By March 2, 2018 Read More →

The advanced AR hand tracking technology no one is using

PerceptiveIO showed off impressive AR tracking technology last year, but the company has gone dark in the meantime.

A recent article from Next Reality highlighted new AR technology capable of low-latency hand tracking. The team behind the tech is a company called PerceptiveIO, a San Francisco based startup made up partly of former Microsoft engineers. There are familiar names here, including Jeff Han whose company Perceptive Pixel was acquired by Microsoft in 2012, and Sharam Izadi a lead researcher at Microsoft who pioneered teleportation.

The company demonstrated its new technology at Siggraph Asia 2017, showing how their system could accurately recognize hand gestures at a rate of up to 1,000 frames per second.

The company describes the technology as “articulated distance fields for ultra-fast hand tracking.” According to its Siggraph presentation, “the key contribution is an articulated distance function that, for any pose, yields a closed form calculation of both the distance to the detailed surface geometry and the necessary derivatives to perform gradient based optimization.”

Okay, so that’s a lot to take in, but basically they created an algorithm capable of ultra-fast hand tracking by using a specialized model for hand geometry. The high frame rate even allows the system to capture subtle hand movements such as crossed fingers or a thumb poking through a fist.

The technology also has no problem dealing with high speed gestures from both hands. The company employs a fully convolutional network which predicts whether a pixel belongs to the left or right hand by using probability maps. The system can also look at your hand and to a certain extent predict how it’s going to move next based on its position, posture, and direction of movement.

The technology allows for ultra-fast tracking of both hands as they interact. (Source: Siggraph Asia 2017)

Both the accuracy and speed of movement, as well as the interaction between the two hands are based on recent scientific research into detailed hand geometry, partly conducted while some of the team members were still working at Microsoft.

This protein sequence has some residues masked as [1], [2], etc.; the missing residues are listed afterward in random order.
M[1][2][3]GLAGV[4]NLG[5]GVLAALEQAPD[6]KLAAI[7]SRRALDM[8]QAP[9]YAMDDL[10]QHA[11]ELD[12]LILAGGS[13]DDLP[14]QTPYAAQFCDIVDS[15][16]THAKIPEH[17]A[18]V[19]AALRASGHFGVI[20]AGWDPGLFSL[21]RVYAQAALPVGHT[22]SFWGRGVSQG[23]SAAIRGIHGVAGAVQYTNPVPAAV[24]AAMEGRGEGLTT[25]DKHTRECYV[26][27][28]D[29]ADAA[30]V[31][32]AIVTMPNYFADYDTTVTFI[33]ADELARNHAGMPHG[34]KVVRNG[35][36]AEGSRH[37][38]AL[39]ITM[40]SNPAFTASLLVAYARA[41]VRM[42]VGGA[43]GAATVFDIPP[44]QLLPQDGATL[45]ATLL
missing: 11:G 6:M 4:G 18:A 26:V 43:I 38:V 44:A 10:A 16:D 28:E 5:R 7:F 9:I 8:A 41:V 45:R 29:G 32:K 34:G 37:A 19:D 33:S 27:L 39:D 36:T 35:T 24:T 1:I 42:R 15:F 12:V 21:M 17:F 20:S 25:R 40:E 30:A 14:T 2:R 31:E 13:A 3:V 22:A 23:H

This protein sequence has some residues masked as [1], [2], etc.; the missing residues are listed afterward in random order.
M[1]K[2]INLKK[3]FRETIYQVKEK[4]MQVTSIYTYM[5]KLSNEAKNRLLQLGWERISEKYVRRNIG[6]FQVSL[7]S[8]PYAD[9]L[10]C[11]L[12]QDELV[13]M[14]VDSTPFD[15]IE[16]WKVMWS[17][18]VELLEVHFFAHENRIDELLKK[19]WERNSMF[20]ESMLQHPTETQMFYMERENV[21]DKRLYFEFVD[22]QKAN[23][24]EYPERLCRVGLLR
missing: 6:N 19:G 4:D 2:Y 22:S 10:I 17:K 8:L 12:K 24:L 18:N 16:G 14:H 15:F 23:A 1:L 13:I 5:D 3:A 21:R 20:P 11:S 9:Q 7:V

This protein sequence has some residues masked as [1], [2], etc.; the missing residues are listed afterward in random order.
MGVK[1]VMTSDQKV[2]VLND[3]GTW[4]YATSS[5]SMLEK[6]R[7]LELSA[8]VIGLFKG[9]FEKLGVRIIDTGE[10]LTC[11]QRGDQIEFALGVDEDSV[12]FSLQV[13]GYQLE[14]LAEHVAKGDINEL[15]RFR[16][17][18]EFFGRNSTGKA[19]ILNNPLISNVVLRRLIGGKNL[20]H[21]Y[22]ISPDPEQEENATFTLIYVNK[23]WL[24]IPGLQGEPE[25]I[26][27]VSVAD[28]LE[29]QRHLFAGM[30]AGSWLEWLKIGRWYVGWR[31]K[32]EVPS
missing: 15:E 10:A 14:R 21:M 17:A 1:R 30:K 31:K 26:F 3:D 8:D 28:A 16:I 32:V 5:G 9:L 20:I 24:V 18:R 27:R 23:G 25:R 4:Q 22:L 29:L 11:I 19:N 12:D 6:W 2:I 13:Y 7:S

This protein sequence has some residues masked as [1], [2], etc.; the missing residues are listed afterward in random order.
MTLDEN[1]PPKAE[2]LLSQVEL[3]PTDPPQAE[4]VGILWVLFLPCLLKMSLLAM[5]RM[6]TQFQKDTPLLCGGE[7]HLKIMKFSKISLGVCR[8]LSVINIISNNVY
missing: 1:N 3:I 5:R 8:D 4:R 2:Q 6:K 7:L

Unfortunately we can’t tell you much more since it appears the company’s website has gone dark. The website’s squarespace registration had earlier expired; however, the address (perceptiveio.com) still functioned until it was cut off this week around Wednesday. All that remains of the startup is its business registration, LinkedIn page, and a sparse YouTube channel. It has been speculated that this is due to a dispute between the company and Microsoft regarding ownership of technologies; however, neither party has confirmed or denied this as of publication.

Whatever may have happened, the technologies showcased promises a much higher fidelity future for AR tracking. Anyone who has used the full body tracker on the Kinect, or even the specialized Leap Motion hand tracker can attest to the difficulty these devices have in capturing high speed or precise movements. Hopefully we will see a version of this tech in future AR/VR devices, because it would be a shame to see its potential untapped.

Check out the video below for an in-depth look at PerceptiveIO’s tracking system.

A detailed look at the high speed hand tracking system showcased at Siggraph Asia 2017. (Source: ‘Research in Science and Technology’ YouTube channel)

 

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About the Author:

Johan is a journalist, history buff, and tech enthusiast who enjoys writing about science, technology, and gaming. He also scuba dives but that doesn't seem relevant.

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